The National Bee Pest Surveillance Program is an early warning system to detect new incursions of exotic bee pests and pest bees. The Program involves a range of surveillance methods conducted at locations considered to be of most likely entry of bee pests and pest bees throughout Australia.
Pests which are targeted in this Program include Varroa mites (Varroa destructor and V. jacobsoni), Tropilaelaps mites (Tropilaelaps clareae and T. mercedesae), Tracheal mite (Acarapis woodi) as well as pest bees, including exotic Apis spp. such as the Asian honey bee (Apis cerana), Giant honey bee (Apis dorsata), and Dwarf honey bee (Apis florea), as well as exotic Apis mellifera. Regionalised pests, such as Small hive beetle (Aethina tumida) and Braula fly (Braula coeca) are also surveyed for. Early detection of these pests is critical to providing the best possible opportunity to eradicate an incursion, and to limiting the size and cost of an eradication program.
The Program is jointly funded by the Australian Honey Bee Industry Council (AHBIC), Horticulture Innovation Australia (HIA), Rural Industries Research and Development Corporation (RIRDC), Grain Producers Australia (GPA) and the Australian Government through the Department of Agriculture. Extensive in-kind contributions for the implementation of the program are provided through State and Territory Departments of Agriculture, the Australian Government through Department of Agriculture biosecurity staff as well as volunteer beekeepers. At a national level, PHA coordinates and administers the Program.
The National Bee Pest Surveillance Program supports two primary objectives:
Exotic bee pest and pest bee early warning: Acts as an early warning system to detect new incursions of exotic bee pests and pest bees. This greatly increases the possibility of eradicating an incursion, and limits the scale and cost of an eradication program.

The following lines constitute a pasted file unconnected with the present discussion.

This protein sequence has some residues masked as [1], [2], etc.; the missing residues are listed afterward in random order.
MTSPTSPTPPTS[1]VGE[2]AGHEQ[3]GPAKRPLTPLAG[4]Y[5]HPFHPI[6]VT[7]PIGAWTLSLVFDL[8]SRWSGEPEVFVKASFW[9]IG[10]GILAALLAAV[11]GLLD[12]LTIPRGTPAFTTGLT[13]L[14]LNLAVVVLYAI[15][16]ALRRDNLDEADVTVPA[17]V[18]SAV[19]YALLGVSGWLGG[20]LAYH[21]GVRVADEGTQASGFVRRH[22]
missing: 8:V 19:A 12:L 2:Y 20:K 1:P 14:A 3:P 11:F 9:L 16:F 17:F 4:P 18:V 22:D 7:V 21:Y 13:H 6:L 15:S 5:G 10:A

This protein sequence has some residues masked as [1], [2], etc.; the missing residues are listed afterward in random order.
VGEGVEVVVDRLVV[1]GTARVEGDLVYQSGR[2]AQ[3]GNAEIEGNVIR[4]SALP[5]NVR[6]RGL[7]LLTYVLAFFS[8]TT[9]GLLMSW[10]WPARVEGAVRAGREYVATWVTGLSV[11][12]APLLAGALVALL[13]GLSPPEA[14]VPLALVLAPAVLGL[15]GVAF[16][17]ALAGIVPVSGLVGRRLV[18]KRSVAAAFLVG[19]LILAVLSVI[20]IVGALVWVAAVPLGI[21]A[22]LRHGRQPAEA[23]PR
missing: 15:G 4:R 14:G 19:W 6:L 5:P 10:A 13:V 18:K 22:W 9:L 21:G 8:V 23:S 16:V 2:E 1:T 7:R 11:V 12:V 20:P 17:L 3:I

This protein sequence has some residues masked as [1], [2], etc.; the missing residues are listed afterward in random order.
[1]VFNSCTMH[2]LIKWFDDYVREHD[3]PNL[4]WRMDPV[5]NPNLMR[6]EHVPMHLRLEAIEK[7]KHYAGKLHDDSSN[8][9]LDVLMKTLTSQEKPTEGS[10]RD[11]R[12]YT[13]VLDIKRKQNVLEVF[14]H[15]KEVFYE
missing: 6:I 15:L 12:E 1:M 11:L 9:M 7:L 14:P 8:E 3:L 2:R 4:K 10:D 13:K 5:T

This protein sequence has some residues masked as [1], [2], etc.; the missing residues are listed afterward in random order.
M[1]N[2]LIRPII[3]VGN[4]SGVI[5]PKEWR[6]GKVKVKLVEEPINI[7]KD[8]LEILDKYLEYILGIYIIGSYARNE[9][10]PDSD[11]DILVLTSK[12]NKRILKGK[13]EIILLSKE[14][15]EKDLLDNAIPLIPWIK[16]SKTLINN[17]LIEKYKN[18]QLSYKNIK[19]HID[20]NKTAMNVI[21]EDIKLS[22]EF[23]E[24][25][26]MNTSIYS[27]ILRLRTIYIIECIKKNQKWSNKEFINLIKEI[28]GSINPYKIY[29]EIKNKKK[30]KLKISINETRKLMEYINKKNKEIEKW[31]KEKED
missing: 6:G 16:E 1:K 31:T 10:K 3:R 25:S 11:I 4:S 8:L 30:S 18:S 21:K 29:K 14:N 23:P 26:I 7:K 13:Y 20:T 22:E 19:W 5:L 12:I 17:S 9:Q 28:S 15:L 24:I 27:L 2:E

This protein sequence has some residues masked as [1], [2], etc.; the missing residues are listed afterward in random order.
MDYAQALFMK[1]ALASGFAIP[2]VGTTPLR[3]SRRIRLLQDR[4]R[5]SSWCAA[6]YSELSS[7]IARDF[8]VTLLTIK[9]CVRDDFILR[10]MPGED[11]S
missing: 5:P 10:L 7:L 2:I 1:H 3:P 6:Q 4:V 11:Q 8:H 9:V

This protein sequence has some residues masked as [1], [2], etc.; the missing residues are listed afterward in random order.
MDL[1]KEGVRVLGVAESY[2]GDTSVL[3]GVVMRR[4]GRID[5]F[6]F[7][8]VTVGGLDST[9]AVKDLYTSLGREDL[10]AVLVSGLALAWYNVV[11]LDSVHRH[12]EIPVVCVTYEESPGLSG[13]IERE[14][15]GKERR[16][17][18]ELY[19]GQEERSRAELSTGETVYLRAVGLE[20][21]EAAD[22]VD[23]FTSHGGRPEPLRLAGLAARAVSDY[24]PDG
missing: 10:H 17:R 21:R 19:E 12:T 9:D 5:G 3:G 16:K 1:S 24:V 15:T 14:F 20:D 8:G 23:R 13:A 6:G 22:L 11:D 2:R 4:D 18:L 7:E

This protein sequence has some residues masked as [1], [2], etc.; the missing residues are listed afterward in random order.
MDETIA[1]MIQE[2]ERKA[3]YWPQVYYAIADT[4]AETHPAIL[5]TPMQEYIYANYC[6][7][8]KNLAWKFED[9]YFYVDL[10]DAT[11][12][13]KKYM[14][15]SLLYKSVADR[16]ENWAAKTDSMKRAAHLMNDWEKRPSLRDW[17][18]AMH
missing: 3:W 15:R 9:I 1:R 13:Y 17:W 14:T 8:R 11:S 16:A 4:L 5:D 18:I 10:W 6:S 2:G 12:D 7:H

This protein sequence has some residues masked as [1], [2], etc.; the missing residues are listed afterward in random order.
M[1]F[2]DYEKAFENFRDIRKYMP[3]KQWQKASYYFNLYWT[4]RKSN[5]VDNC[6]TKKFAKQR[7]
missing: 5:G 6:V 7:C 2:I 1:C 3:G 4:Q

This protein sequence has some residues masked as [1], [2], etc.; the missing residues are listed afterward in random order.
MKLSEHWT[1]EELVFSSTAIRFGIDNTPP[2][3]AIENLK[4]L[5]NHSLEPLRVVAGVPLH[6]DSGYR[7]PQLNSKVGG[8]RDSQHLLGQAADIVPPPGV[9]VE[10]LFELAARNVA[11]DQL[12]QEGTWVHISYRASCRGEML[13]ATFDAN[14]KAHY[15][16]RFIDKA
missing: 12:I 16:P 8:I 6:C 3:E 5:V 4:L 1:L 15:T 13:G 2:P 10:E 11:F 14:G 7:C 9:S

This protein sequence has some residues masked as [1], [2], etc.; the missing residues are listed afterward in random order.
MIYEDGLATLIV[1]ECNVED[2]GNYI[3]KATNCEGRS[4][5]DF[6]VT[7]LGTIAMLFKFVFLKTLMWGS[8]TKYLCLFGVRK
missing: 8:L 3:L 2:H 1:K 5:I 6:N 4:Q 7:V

Trade support: To facilitate the export of queen bees and packaged bees to countries sensitive to a range of bee pests and pest bees. This Program provides technical, evidence based, information to support Australia's pest free status claims during export negotiations and assists exporters in meeting export certification requirements.
The National Bee Pest Surveillance Program is comprised of a range of surveillance techniques to allow for the early detection of exotic bee pests and pest bees.
The Program is currently primarily based on sentinel hives, which are hives of European honey bees (Apis mellifera) of a known health status, that are maintained at locations believed to be of high risk throughout Australia. These hives are tested every two months using an acaricide (miticide) to provide a means of early detection of Varroa mites and Tropilaelaps mites, which could have potentially entered via exotic bees on a vessel or transported cargo. Samples of bees are also taken from these sentinel hives every two months and submitted for dissection and examination for Tracheal mite, which also could have entered via exotic bees.
To help detect exotic mites, additional surveillance techniques such as routine sugar shaking and alcohol washing at high risk ports by hobby beekeepers, as well as an increased number of catchboxes and remote surveillance boxes (catchboxes with cameras) have been incorporated into the Program.
In an effort to detect the possible incursion of pest bees the development of floral maps and routine floral sweep netting, swarm and nest capture at ports, as well as coordinated awareness and biosecurity training are conducted at high risk locations.
To detect Small hive beetle (Aethina tumida), a combination of oil traps, Apithor traps and beekeeper awareness training is conducted in Tasmania, Northern Territory and Western Australia.
For more information about the National Bee Pest Surveillance Program, what pests are surveyed for, as well as surveillance methods, download the NBPSP Operations Manual.
Reporting and data from the National Bee Pest Surveillance Program is included in the Animal Health in Australia report which is prepared by Animal Health Australia annually, as well as the National Plant Biosecurity Status Report which is prepared by Plant Health Australia annually.